The State of Parking in Downtown Raleigh

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The Fayetteville District is the most desired on-street parking zone in the downtown area.

Parking in downtown Raleigh is a source of constant questions, along with some complaints.

While most downtown Raleigh residents and visitors have grown accustomed to paying for public parking, some remain confused about where to find it and how it works. Plus, as the city continues to grow and new businesses move downtown, parking, too, will grow and expand.

With so much going on, we decided it was time to sit down and chat with Parking Administrator Gordon Dash. Dash is the guy who oversees it all. His job focuses on long-range planning, and he is the guy who implemented the city’s Parklink paid parking program in 2010.

Skip Ahead:
The State of Parking
Why Pay for Parking
Parking Staff
The Balance of Parking
Parking for People with Disabilities
Glenwood Avenue
Parking Technology
The Parking Budget Shortfall
Other Parking Improvements
Fayetteville Zone Increase
Changes to Parking Decks

The State of Parking
Many people say there is “not enough” parking downtown, but according to a 2008 study, there are more than 40,000 spaces downtown, paid and unpaid. Of those, the city manages 10,013 in the decks, lots and on the street. Since 1999, the city has built four decks to handle the projected demand.

The city began charging for on-street parking in 2010, and not without controversy. Surprisingly, Dash reports mostly kudos from the public on how parking is now handled.

City Paid Parking Spaces
Decks and lots: 8,788
On-street: 1,225
Total: 10,013

Before the city charged for on-street parking, enforcement of time zones was handled by an outside company. That often led to problems, Dash said.

Dash said having an in-house parking program has been a vast improvement over the old system. In-house agents have more flexibility, he said, to handle and report situations. And they are more consistent in their work.

“Customer service is very pleasant,” he said. “Response time to problem areas, and complaints about illegal parking going on in residential areas is far better than it’s ever been, which occurs when you have your own program in house than if you’re dealing with a contractor.”

Why Pay for Parking
Before the city required people to pay for on-street parking, there wasn’t much turnover. Finding a spot downtown, especially a spot in a two-hour zone, was nearly impossible. That is one of the most common compliments Dash now hears, he said.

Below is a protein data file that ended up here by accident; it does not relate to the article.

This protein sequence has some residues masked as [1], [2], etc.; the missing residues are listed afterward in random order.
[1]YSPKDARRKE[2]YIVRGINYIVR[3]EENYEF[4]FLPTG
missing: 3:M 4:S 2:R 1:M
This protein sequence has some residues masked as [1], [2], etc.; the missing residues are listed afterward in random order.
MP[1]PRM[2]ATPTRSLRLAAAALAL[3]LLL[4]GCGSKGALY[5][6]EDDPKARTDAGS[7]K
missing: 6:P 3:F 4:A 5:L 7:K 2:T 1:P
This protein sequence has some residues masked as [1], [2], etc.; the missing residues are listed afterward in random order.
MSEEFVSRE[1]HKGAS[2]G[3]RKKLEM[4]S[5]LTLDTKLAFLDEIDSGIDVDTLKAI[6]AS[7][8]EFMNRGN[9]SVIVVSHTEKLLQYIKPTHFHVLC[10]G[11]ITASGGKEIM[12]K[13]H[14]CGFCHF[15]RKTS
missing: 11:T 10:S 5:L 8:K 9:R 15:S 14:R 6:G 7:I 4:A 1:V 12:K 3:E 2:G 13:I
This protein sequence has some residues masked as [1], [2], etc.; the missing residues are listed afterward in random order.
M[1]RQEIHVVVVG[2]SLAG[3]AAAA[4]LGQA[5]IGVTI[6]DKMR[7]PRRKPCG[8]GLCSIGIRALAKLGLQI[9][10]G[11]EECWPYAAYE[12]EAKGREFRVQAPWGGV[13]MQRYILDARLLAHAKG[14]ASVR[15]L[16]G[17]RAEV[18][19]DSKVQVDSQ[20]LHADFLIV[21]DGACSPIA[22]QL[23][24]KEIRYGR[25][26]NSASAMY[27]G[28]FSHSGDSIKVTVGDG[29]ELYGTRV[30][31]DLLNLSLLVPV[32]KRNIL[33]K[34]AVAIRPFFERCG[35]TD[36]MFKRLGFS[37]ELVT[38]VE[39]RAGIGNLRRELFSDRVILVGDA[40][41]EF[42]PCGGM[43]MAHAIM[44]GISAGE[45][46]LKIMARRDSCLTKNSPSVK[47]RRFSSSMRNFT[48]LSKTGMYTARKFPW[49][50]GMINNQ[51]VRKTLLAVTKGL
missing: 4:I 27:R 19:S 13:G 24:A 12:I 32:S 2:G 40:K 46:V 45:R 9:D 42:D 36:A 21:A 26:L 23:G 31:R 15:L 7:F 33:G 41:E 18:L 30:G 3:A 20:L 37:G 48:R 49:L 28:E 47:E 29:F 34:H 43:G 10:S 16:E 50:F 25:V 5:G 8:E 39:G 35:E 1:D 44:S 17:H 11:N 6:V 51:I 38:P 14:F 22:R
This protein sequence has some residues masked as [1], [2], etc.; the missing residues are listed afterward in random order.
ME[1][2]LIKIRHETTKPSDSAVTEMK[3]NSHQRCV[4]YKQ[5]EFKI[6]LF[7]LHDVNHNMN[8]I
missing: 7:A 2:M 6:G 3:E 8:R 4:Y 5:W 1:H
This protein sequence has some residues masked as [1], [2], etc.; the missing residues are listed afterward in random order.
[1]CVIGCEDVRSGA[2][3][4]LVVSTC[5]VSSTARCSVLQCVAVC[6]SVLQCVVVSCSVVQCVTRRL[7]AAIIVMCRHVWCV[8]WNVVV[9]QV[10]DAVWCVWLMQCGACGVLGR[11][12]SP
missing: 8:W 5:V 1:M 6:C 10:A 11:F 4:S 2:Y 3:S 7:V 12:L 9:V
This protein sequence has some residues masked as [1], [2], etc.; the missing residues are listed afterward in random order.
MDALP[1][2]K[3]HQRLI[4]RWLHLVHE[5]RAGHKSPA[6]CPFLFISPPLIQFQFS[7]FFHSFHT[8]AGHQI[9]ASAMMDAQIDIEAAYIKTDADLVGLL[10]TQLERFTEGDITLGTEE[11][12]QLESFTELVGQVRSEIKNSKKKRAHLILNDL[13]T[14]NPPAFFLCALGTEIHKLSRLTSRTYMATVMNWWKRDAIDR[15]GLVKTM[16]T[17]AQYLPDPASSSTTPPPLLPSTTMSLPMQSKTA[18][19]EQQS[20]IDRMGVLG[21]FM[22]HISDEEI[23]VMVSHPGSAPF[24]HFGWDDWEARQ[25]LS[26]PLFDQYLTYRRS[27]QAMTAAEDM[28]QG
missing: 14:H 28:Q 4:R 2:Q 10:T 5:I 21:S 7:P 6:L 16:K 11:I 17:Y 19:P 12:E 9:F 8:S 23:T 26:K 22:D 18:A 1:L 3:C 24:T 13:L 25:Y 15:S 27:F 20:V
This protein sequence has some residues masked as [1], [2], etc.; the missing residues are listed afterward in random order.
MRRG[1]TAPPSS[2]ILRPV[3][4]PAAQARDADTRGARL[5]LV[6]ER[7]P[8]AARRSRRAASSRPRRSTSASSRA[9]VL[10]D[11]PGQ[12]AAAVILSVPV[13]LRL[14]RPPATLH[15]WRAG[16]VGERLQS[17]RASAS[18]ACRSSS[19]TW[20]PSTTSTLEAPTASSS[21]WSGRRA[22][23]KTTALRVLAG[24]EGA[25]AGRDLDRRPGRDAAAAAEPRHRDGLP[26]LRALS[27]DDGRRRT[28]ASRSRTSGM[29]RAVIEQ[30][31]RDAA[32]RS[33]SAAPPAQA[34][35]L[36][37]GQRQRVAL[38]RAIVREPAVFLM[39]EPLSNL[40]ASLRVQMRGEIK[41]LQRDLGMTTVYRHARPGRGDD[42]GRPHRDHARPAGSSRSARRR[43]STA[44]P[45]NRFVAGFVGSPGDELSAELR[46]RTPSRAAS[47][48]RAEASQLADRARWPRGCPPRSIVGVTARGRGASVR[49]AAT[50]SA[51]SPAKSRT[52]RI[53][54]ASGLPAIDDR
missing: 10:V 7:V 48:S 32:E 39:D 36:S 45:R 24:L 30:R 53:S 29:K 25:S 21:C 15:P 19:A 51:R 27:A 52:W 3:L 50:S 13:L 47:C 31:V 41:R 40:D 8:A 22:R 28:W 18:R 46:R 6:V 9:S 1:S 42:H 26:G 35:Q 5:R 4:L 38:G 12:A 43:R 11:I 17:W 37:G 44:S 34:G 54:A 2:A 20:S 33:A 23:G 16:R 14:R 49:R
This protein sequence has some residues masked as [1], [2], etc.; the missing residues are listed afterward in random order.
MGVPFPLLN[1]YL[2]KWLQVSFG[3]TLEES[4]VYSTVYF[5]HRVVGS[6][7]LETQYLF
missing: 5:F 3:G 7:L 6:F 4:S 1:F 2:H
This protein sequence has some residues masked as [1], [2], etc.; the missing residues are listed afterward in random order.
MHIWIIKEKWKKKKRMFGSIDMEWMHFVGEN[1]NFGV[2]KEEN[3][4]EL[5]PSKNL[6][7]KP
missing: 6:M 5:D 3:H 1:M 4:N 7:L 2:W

park link logo

“Probably the most common one I get is ‘We’ve finally got turnover. Now I can actually come downtown, have a business luncheon, or meet a friend for lunch and I can actually find a space on the street without having to drive around, even on Fayetteville Street.’”

People often like to point out that parking is free at the mall or when shopping outside of downtown.

Malls and stores are private locations, Dash said, and the price of parking is certainly part of the price of the items or meal you’re buying. Downtown parking is public space, open to all, and paying emphasizes the fact that it’s a commodity.

“The fact is there’s always a cost for parking. You can’t have something this expensive and just give it away,” he said.

Parking Staff
In case you’re wondering, yes, people sometimes are rude to the parking agents, Dash said.

Gordon Dash Gordon Dash. Photo by City of Raleigh.

“This is not a glorified job. Nobody wants to put on a parking uniform and write tickets and be faced with insults and, you know, threats all day. We’ve had several agents that have been punched, kicked, pushed, have had their handheld computers knocked out of their hands. All these folks eventually get arrested and get charged and they go to court and they get convicted. But it’s not a job that gives you any glory. And yet they love working here. They love the camaraderie. They can deal with the public. These are people that come from a good client-service background. They understand that insults are at the uniform, not at them. they don’t take it personally for the most part.”

Dash would like to pay the parking agents higher salaries. According to city figures, agents receive $23,000-$25,000 per year. Dash said the pay here is low compared to what other U.S. cities pay their parking agents.

“They’re not getting paid that much, and that’s what hurts them,” he said. “So those that are leaving are leaving because they just can’t make it. I’m fighting to try to get their salaries raised. That’s still a work in progress, but it’s something that’s very important to me because we’ve got really good people here and they’re honest.”

And no, they don’t have any quotas for tickets.

The Balance of Parking